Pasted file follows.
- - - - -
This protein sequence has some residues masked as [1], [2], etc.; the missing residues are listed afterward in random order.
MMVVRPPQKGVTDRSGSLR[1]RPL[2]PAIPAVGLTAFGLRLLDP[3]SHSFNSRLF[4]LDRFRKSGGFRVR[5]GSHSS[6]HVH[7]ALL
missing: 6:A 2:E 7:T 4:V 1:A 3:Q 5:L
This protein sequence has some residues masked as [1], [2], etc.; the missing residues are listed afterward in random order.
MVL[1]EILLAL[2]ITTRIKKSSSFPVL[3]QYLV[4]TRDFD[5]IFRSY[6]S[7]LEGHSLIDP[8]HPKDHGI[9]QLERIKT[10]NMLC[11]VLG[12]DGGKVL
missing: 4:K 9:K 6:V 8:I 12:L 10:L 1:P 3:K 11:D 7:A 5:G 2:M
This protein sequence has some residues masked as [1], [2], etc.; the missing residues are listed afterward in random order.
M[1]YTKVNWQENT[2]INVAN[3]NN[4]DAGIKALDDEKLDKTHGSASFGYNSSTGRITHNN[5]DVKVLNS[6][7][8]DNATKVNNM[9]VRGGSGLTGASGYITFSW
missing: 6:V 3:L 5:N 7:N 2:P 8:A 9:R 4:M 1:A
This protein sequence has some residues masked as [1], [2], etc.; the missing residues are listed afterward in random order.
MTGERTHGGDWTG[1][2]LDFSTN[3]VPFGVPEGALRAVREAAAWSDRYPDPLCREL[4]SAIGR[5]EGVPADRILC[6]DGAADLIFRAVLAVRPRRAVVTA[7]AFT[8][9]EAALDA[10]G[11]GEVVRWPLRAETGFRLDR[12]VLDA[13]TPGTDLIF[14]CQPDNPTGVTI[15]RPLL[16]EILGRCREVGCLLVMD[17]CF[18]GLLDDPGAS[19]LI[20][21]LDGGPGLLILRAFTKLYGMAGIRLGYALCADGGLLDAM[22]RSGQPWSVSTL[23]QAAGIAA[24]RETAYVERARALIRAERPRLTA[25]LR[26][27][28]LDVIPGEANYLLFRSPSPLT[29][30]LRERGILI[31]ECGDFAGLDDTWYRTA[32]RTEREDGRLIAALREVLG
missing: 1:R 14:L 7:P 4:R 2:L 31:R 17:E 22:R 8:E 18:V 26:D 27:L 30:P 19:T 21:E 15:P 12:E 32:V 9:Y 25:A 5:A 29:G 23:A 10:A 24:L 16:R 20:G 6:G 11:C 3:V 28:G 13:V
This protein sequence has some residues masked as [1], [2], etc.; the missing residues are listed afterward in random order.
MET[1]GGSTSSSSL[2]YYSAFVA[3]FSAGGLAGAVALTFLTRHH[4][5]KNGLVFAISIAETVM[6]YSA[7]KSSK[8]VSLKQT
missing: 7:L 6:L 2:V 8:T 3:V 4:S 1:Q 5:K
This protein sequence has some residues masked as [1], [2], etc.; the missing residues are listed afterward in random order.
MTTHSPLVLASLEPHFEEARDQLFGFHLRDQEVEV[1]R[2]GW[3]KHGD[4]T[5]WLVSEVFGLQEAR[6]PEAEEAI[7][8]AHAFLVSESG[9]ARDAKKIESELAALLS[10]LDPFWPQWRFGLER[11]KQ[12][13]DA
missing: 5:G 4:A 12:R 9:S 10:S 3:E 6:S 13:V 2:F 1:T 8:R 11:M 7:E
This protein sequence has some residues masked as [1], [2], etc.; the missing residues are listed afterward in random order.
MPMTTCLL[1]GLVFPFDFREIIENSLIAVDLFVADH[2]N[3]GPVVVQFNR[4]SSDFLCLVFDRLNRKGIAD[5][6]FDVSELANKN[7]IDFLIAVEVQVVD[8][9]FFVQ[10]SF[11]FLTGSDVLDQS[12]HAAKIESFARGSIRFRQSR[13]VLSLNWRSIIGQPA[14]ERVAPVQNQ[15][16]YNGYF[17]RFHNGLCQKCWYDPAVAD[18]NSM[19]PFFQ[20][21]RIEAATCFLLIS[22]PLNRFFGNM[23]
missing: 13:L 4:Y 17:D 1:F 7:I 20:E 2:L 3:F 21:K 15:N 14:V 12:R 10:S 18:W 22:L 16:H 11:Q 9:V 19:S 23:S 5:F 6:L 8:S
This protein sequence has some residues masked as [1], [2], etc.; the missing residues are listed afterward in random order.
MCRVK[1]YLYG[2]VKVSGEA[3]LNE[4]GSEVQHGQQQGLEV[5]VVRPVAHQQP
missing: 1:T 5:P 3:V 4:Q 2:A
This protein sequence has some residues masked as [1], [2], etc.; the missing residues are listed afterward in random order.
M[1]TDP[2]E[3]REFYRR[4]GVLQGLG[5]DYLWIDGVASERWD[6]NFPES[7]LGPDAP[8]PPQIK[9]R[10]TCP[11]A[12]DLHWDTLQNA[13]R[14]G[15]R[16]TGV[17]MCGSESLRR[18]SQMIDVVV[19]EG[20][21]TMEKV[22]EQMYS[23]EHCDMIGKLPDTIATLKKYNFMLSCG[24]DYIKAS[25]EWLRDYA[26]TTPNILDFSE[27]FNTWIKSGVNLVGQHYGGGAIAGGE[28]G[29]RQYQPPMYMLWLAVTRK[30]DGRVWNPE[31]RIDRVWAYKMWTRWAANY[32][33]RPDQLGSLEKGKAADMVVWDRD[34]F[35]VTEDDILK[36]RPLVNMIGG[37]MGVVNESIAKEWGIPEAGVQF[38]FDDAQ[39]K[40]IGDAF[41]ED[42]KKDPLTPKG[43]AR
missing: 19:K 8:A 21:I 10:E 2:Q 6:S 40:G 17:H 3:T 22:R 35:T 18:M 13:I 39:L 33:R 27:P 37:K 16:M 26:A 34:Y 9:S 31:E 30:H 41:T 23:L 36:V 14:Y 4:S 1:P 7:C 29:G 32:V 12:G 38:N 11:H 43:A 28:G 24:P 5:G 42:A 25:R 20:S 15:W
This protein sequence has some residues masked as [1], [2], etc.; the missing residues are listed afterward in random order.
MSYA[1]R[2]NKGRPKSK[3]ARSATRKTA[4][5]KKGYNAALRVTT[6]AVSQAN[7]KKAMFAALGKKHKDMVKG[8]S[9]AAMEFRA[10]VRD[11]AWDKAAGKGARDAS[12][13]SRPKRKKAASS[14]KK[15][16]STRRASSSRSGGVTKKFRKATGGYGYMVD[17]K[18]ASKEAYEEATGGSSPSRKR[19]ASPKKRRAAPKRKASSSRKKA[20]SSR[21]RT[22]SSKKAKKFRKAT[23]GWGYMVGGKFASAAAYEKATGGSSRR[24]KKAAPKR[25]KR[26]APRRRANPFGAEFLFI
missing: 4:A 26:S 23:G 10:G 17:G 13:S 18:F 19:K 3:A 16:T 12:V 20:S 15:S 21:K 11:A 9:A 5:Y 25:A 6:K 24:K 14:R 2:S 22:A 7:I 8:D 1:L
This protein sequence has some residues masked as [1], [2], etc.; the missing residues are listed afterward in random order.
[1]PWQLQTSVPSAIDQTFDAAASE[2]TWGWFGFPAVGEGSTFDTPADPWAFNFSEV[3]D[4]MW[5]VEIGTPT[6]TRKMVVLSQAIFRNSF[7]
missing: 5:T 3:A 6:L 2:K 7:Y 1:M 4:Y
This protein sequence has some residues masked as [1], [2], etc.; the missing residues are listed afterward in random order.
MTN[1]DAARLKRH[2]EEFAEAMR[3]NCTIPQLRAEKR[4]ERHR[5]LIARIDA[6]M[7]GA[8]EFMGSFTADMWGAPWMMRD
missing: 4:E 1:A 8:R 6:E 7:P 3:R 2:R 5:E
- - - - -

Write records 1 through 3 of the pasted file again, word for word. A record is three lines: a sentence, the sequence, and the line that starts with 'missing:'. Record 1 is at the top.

This protein sequence has some residues masked as [1], [2], etc.; the missing residues are listed afterward in random order.
MMVVRPPQKGVTDRSGSLR[1]RPL[2]PAIPAVGLTAFGLRLLDP[3]SHSFNSRLF[4]LDRFRKSGGFRVR[5]GSHSS[6]HVH[7]ALL
missing: 6:A 2:E 7:T 4:V 1:A 3:Q 5:L
This protein sequence has some residues masked as [1], [2], etc.; the missing residues are listed afterward in random order.
MVL[1]EILLAL[2]ITTRIKKSSSFPVL[3]QYLV[4]TRDFD[5]IFRSY[6]S[7]LEGHSLIDP[8]HPKDHGI[9]QLERIKT[10]NMLC[11]VLG[12]DGGKVL
missing: 4:K 9:K 6:V 8:I 12:L 10:L 1:P 3:K 11:D 7:A 5:G 2:M
This protein sequence has some residues masked as [1], [2], etc.; the missing residues are listed afterward in random order.
M[1]YTKVNWQENT[2]INVAN[3]NN[4]DAGIKALDDEKLDKTHGSASFGYNSSTGRITHNN[5]DVKVLNS[6][7][8]DNATKVNNM[9]VRGGSGLTGASGYITFSW
missing: 6:V 3:L 5:N 7:N 2:P 8:A 9:R 4:M 1:A